Solitary thermal shock-waves and optical damage in optical fibres

Hand, D.P. and Russell, P.St.J. (1988) Solitary thermal shock-waves and optical damage in optical fibres. In, IEE Colloquium on Non-Linear Optical Waveguides, London, GB,


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Thermally-induced catastrophic optical breakdown is clearly of great importance for fiber-based laser-light delivery systems. Fiber core can be destroyed irreparably at rates of 1 m/s by breakdown that starts at a locally heated point and travels back towards the laser; that the damage tracks left behind are often elegantly uniform and periodic is only a slight recompense. Breakdown can occur at relatively modest intensities (we have recorded 2.8 mW/µm in a multimode fibre at blue/green wavelengths), and has been observed in many different fibres at both Ar+ and Nd:YAG laser wavelengths. We initiate the effect by heating the fibre with a small flame whilst the laser light is propagating within it. A solitary thermal shock-wave is created which propagates along the fibre towards the laser, leaving the core permanently damaged and unable to guide light. Associated with this shock-wave is a bright spot of side-scattered light which can be observed propagating along the fibre; for this reason we have named the effect the "fibre-fuse". Similar thermal shock-waves have previously been seen in gases ("laser-induced deflagration waves")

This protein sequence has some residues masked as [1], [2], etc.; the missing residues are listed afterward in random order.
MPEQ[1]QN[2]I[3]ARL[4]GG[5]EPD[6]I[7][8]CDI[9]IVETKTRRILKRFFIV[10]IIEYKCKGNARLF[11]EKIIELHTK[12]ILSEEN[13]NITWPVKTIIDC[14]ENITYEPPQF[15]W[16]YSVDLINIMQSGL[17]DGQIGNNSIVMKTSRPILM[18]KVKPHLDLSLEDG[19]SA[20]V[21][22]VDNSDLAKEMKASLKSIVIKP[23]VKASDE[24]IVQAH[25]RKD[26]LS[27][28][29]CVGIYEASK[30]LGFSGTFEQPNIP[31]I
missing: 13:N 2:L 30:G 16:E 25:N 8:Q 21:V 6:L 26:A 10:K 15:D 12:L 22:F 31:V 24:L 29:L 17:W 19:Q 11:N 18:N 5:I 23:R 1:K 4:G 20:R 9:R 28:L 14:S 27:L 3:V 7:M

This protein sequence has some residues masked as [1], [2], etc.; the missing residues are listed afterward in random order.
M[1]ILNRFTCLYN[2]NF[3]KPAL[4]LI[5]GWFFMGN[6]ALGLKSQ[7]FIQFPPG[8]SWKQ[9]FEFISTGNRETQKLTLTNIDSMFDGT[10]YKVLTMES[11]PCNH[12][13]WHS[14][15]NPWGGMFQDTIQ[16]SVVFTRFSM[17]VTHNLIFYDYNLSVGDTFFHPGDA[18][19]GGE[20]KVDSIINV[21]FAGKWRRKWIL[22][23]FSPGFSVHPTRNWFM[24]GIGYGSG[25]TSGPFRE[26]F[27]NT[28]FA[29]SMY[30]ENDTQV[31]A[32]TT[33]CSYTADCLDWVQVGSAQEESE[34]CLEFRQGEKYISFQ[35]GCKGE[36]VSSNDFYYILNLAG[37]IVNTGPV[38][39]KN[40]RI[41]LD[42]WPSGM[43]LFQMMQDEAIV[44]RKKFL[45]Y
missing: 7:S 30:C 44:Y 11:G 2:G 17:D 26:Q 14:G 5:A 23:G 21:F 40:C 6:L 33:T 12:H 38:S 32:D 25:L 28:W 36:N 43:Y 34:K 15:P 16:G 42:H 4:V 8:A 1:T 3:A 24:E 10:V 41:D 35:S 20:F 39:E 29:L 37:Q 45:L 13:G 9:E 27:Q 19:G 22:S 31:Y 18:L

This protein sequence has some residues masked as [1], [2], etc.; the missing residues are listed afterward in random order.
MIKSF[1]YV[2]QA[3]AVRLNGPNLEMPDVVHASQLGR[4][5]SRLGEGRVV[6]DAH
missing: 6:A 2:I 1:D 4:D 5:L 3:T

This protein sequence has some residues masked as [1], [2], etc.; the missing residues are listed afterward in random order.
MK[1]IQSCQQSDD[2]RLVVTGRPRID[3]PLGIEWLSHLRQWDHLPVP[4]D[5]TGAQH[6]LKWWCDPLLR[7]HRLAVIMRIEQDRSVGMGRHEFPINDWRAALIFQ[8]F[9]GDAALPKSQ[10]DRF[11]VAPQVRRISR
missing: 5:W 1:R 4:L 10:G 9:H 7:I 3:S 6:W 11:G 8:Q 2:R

Item Type: Conference or Workshop Item (Paper)
Related URLs:
Subjects: Q Science > QC Physics
T Technology > TK Electrical engineering. Electronics Nuclear engineering
Divisions: University Structure - Pre August 2011 > Optoelectronics Research Centre
ePrint ID: 77587
Date Deposited: 11 Mar 2010
Last Modified: 27 Mar 2014 18:57

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